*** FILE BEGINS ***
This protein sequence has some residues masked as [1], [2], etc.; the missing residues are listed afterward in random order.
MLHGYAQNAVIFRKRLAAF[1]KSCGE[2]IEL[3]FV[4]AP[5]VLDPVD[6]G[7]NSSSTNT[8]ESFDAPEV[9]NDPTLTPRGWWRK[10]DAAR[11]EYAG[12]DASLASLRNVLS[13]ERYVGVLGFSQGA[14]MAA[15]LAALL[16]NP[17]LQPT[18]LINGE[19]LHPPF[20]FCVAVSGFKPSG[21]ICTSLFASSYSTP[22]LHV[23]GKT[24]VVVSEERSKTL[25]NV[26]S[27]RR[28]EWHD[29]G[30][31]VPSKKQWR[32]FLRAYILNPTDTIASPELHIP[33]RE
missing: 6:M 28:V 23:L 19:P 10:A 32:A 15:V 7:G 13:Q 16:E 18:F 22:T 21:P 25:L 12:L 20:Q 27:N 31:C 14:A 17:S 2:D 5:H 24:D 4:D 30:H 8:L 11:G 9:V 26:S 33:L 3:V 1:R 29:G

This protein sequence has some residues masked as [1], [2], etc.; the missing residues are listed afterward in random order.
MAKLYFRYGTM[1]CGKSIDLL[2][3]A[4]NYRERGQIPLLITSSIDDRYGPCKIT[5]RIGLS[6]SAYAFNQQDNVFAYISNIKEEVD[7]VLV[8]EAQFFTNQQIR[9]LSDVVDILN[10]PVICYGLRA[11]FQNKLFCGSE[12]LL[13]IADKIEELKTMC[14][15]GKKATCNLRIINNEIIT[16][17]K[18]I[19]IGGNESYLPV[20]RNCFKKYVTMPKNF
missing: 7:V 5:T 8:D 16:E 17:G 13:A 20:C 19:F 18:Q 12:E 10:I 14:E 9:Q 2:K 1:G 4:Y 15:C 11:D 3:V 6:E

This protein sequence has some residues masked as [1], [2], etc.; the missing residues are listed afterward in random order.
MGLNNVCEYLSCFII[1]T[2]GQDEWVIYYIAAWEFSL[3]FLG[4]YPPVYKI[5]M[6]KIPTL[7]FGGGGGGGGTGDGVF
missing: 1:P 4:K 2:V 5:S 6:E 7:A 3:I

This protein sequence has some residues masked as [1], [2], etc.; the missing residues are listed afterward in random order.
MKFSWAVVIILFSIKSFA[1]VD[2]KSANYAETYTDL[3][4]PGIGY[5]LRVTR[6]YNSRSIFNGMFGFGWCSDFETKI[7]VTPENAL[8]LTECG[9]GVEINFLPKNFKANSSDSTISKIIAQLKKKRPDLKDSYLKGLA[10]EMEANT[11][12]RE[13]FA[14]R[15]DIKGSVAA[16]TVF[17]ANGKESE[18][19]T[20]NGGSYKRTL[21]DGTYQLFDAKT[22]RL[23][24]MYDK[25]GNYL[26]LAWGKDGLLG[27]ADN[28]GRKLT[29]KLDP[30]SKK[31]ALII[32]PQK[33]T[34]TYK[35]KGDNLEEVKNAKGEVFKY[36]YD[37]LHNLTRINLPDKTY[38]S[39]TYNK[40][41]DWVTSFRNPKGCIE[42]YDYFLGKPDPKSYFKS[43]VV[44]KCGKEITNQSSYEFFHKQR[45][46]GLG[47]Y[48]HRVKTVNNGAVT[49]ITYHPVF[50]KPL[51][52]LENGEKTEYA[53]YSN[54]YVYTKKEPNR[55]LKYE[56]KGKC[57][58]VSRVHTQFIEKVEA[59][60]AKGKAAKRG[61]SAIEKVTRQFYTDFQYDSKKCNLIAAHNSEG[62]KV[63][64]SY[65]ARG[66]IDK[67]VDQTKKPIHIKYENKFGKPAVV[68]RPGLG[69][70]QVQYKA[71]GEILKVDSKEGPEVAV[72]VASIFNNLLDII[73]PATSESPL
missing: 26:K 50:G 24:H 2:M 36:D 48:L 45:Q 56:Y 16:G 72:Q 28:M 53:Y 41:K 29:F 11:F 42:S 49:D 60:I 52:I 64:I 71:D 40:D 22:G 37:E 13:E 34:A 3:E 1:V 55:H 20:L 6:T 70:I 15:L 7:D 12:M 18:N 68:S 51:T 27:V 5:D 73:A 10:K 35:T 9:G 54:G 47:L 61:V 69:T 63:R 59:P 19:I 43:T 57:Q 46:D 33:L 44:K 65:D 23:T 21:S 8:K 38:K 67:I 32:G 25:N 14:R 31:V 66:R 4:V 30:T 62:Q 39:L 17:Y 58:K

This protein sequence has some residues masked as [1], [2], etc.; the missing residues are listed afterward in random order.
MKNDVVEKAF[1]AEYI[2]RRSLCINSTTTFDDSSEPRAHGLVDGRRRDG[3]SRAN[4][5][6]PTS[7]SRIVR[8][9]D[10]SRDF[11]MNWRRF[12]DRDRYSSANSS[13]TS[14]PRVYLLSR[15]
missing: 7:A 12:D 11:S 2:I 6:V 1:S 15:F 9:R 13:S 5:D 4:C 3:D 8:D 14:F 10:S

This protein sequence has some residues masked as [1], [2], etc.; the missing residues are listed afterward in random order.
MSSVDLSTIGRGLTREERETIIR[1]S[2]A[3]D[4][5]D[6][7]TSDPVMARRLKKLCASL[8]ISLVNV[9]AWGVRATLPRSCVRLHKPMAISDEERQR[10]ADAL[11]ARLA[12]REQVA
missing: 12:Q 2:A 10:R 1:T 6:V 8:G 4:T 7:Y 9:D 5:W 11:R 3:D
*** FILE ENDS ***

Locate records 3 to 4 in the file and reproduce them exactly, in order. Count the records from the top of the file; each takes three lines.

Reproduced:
This protein sequence has some residues masked as [1], [2], etc.; the missing residues are listed afterward in random order.
MGLNNVCEYLSCFII[1]T[2]GQDEWVIYYIAAWEFSL[3]FLG[4]YPPVYKI[5]M[6]KIPTL[7]FGGGGGGGGTGDGVF
missing: 1:P 4:K 2:V 5:S 6:E 7:A 3:I

This protein sequence has some residues masked as [1], [2], etc.; the missing residues are listed afterward in random order.
MKFSWAVVIILFSIKSFA[1]VD[2]KSANYAETYTDL[3][4]PGIGY[5]LRVTR[6]YNSRSIFNGMFGFGWCSDFETKI[7]VTPENAL[8]LTECG[9]GVEINFLPKNFKANSSDSTISKIIAQLKKKRPDLKDSYLKGLA[10]EMEANT[11][12]RE[13]FA[14]R[15]DIKGSVAA[16]TVF[17]ANGKESE[18][19]T[20]NGGSYKRTL[21]DGTYQLFDAKT[22]RL[23][24]MYDK[25]GNYL[26]LAWGKDGLLG[27]ADN[28]GRKLT[29]KLDP[30]SKK[31]ALII[32]PQK[33]T[34]TYK[35]KGDNLEEVKNAKGEVFKY[36]YD[37]LHNLTRINLPDKTY[38]S[39]TYNK[40][41]DWVTSFRNPKGCIE[42]YDYFLGKPDPKSYFKS[43]VV[44]KCGKEITNQSSYEFFHKQR[45][46]GLG[47]Y[48]HRVKTVNNGAVT[49]ITYHPVF[50]KPL[51][52]LENGEKTEYA[53]YSN[54]YVYTKKEPNR[55]LKYE[56]KGKC[57][58]VSRVHTQFIEKVEA[59][60]AKGKAAKRG[61]SAIEKVTRQFYTDFQYDSKKCNLIAAHNSEG[62]KV[63][64]SY[65]ARG[66]IDK[67]VDQTKKPIHIKYENKFGKPAVV[68]RPGLG[69][70]QVQYKA[71]GEILKVDSKEGPEVAV[72]VASIFNNLLDII[73]PATSESPL
missing: 26:K 50:G 24:H 2:M 36:D 48:L 45:Q 56:Y 16:G 72:Q 28:M 53:Y 41:K 29:F 11:F 42:S 49:D 60:I 52:I 64:I 71:D 40:D 22:G 37:E 13:E 34:A 3:E 1:V 55:H 20:L 6:T 70:I 15:L 7:D 12:M 18:N 68:S 51:T 27:V 5:D 73:A 10:K 35:T 9:G 54:G 47:L 61:V 69:T 63:R 59:P 19:I 43:T 57:Q 46:D 33:L 44:K 65:D 23:T 21:S 8:K 38:K 67:I 32:G 25:N 14:R 31:V 66:R 4:V 30:T 62:Q 39:L 17:Y 58:K